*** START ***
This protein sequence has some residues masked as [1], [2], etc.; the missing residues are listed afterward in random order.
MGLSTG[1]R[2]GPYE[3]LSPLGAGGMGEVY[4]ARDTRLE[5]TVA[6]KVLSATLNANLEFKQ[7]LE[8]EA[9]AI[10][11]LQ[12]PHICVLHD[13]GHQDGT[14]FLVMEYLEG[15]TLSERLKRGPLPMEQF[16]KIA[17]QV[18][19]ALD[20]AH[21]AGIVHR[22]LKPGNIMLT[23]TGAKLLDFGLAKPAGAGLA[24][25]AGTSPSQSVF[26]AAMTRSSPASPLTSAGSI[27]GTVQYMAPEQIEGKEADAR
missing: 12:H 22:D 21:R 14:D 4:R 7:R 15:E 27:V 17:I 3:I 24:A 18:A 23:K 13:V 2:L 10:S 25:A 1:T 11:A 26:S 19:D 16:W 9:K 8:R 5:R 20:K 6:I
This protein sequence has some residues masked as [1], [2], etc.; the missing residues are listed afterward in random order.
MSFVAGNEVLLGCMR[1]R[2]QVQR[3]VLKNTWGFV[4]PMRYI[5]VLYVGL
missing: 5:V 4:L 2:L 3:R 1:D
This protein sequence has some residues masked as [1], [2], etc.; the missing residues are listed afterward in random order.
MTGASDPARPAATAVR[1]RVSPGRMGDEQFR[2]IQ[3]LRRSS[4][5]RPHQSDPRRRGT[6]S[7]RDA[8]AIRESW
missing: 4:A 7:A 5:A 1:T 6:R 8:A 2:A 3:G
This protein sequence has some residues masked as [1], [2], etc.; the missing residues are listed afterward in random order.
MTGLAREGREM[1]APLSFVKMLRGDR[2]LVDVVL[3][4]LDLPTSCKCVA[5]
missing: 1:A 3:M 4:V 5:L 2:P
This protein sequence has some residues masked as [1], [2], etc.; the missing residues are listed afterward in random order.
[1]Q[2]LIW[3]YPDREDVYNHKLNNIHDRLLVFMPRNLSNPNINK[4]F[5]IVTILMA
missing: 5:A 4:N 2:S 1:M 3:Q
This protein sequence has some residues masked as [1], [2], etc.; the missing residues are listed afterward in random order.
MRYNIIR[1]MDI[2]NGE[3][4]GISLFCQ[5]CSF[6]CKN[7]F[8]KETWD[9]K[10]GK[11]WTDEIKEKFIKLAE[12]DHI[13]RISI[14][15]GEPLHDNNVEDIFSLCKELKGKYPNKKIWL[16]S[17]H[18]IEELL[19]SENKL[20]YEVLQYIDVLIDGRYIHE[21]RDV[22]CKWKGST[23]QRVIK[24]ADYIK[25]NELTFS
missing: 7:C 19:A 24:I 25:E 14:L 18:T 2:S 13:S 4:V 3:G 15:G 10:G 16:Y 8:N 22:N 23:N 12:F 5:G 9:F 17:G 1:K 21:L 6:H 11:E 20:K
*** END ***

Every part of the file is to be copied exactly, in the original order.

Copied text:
This protein sequence has some residues masked as [1], [2], etc.; the missing residues are listed afterward in random order.
MGLSTG[1]R[2]GPYE[3]LSPLGAGGMGEVY[4]ARDTRLE[5]TVA[6]KVLSATLNANLEFKQ[7]LE[8]EA[9]AI[10][11]LQ[12]PHICVLHD[13]GHQDGT[14]FLVMEYLEG[15]TLSERLKRGPLPMEQF[16]KIA[17]QV[18][19]ALD[20]AH[21]AGIVHR[22]LKPGNIMLT[23]TGAKLLDFGLAKPAGAGLA[24][25]AGTSPSQSVF[26]AAMTRSSPASPLTSAGSI[27]GTVQYMAPEQIEGKEADAR
missing: 12:H 22:D 21:R 14:D 4:R 7:R 15:E 27:V 17:I 3:I 24:A 18:A 23:K 13:V 2:L 10:S 25:A 1:T 11:A 26:S 19:D 16:W 9:K 8:R 5:R 20:K 6:I
This protein sequence has some residues masked as [1], [2], etc.; the missing residues are listed afterward in random order.
MSFVAGNEVLLGCMR[1]R[2]QVQR[3]VLKNTWGFV[4]PMRYI[5]VLYVGL
missing: 5:V 4:L 2:L 3:R 1:D
This protein sequence has some residues masked as [1], [2], etc.; the missing residues are listed afterward in random order.
MTGASDPARPAATAVR[1]RVSPGRMGDEQFR[2]IQ[3]LRRSS[4][5]RPHQSDPRRRGT[6]S[7]RDA[8]AIRESW
missing: 4:A 7:A 5:A 1:T 6:R 8:A 2:A 3:G
This protein sequence has some residues masked as [1], [2], etc.; the missing residues are listed afterward in random order.
MTGLAREGREM[1]APLSFVKMLRGDR[2]LVDVVL[3][4]LDLPTSCKCVA[5]
missing: 1:A 3:M 4:V 5:L 2:P
This protein sequence has some residues masked as [1], [2], etc.; the missing residues are listed afterward in random order.
[1]Q[2]LIW[3]YPDREDVYNHKLNNIHDRLLVFMPRNLSNPNINK[4]F[5]IVTILMA
missing: 5:A 4:N 2:S 1:M 3:Q
This protein sequence has some residues masked as [1], [2], etc.; the missing residues are listed afterward in random order.
MRYNIIR[1]MDI[2]NGE[3][4]GISLFCQ[5]CSF[6]CKN[7]F[8]KETWD[9]K[10]GK[11]WTDEIKEKFIKLAE[12]DHI[13]RISI[14][15]GEPLHDNNVEDIFSLCKELKGKYPNKKIWL[16]S[17]H[18]IEELL[19]SENKL[20]YEVLQYIDVLIDGRYIHE[21]RDV[22]CKWKGST[23]QRVIK[24]ADYIK[25]NELTFS
missing: 7:C 19:A 24:I 25:E 14:L 18:T 2:S 13:S 4:V 3:G 15:G 10:G 16:Y 8:N 22:N 23:N 12:F 5:G 9:F 17:G 1:K 21:L 6:H 11:E 20:K